Okay, it's time to conglomerate my experiences with our brief hours on the inside. Leaving on the last day, I felt sad and angry that our classmates on the inside couldn't walk with us into the sunshine, too, and enjoy the spring air. That's, I suppose, the point, when it comes to learning about prisons. Incarceration is unacceptable...prison abolition, and restorative justice are key. Because this is bs. Absolute bs. Those of us from bmc are no more or less valuable than our classmates...and yet when we hop in our van to head back to campus, our classmates are counted to make sure every number is present. I'm happy and warm from the friendships forged within the Bryn Mawr Course. I think our time together was valuable and meaningful. But it's not enough.
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Reflections on Praxis
I think this is pretty cool and like what we're aiming to do with our Zine at RCF. Maybe we could print out stuff from this publication to show the women that this same type of work is being done at other women's prisons.
How do you draw a soul leaving a body?
I didn't have the vision, but I was asked to do it anyway.
No. More round at the top.
What about this?
No, darker around the edges. You ever play Pacman?
The dynamic was different at the prison this time round--more guys, two of which we hadn't seen last time. One of them had this need to constantly have that attention, the kid that always wanted to go last because they thought their ideas were the best, their drawing was the coolest, their story the most engaging. '
I felt more like a school teacher: writing on the white board, explaining games, pitching in on a drawing.
I spent a lot of the session at PICC this week talking with one of the guys. He had a lot of questions for me based on observations he'd made. We talked about my background, how my family's from China and I grew up in China, and how he wants to visit China some day. I felt a little hesitant to answer his questions about myself at first, but I felt myself opening up to him and responding honestly to all of his questions. He remembered that I had said something about my girlfriend last session, and asked me about how my family feels about my sexuality, as well as whether my family cares or not if the person I date is of another race or not. I was put off, not used to being asked questions like these so blatantly and upfront.
I enjoyed last class in which we discussed activism and how our personal experiences with other people shape us and the kind of work that we do in our lives. It was nice to be able to open up to another classmate and talk about difficult topic and how that has shaped me and influenced me in the kind of work that I want to do in the future. Their stories were heart warming and inspring, they were a very intelligent and nice group of ladies. As for my last praxis visit, Aubrey and I spent the entire time fixing the website again (which is still not done). I'm sure once we're done with it it's going to look amazing-- so happy that she's good with tech stuff.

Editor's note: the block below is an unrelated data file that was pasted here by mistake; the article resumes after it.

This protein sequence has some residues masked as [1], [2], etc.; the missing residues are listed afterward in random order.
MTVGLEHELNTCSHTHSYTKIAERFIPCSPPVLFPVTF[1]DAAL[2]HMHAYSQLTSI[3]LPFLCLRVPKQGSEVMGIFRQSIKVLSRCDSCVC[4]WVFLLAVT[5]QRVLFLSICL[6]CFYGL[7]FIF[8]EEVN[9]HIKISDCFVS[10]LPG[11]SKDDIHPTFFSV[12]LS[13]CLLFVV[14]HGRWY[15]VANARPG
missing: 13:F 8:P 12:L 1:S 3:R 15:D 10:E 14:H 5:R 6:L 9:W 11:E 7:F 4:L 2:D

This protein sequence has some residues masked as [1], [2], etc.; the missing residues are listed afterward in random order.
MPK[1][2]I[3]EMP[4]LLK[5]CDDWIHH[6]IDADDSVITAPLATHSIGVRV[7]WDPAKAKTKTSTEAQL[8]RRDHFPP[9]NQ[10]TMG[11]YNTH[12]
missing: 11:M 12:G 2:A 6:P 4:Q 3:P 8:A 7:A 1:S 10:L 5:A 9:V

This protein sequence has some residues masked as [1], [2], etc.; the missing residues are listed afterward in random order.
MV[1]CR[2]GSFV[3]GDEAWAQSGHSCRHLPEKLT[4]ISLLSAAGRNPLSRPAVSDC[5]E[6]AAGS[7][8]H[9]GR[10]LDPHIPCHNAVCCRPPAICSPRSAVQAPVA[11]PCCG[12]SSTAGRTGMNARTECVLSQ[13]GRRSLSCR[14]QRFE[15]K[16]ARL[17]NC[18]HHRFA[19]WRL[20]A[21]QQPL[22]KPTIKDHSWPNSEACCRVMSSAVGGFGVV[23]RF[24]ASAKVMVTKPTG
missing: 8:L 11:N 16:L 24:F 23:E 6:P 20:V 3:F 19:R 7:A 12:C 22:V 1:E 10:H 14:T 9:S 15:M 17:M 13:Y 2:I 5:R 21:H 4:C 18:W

This week I spent the majority of the session at the Praxis site making a spreadsheet and trying to create an organized chart of all the poets we want to feature in the poetry book. S sent me a list of people we have contact information for and a link for locating incarcerated people in Pennsylvania. After spending over an hour putting every person into the chart, I found myself frustrated as I tried to find information on where they are now or how to contact them. On the chart, I labelled anyone I couldn't find information on through the list S sent me with N/A, and I felt a frustrating desperation as I found myself repeating person after person with "N/A". The website S sent me for locating incarcerated people was a surprise to me.
The past Friday we started planning the activities that we would do with the inmates at the jail. These inmates were going to be pretty young so we wanted to make sure the activities that we had planned would be fun, engaging, and creative while still allowing them to express artistic freedoms. We planned a few story telling games to get them warmed up and then planned a "create a superhero" activity with them in which they had to create one and defeat a villian that they created as well. Unfortunately, I couldn't attend the meet :( but I was happy to be a part of the planning and am looking forward to the next visit.
It was my first time in a prison, as well as the others'. On the trip there, we talked about how nervous we were. We weren't sure what to expect, about the prison or the young men we were about to meet. We had come up with a themed workshop focusing around the idea of superheroes and weren't sure how successful it was going to be. I think I can speak for all of us when I say I'm really glad, as well as relieved, that it seemed to have gone really well.
This week I spent the majority of the visit sorting through poetry again. This time, I felt a sense of accomplishment because I finally sorted through all the poetry and sorted them into folders in alphabetical order by their first names. Unless they have more poems to add to the book, I think we're probably going to really start making electronic copies of all the poems soon and figuring out how we are going to publish the book.
This week I worked separately from the other two as they worked on updating the website while I went through poetry that had been submitted in the last year that needed to be sorted through. I told S and the others my idea for them to create a little contest for cover artwork for the poetry book. I explained that we could make a page or two in the book with honorary mentions of everyone who did submit but didn't get chosen for the cover, so that everyone gets their artwork shared whether they win or not.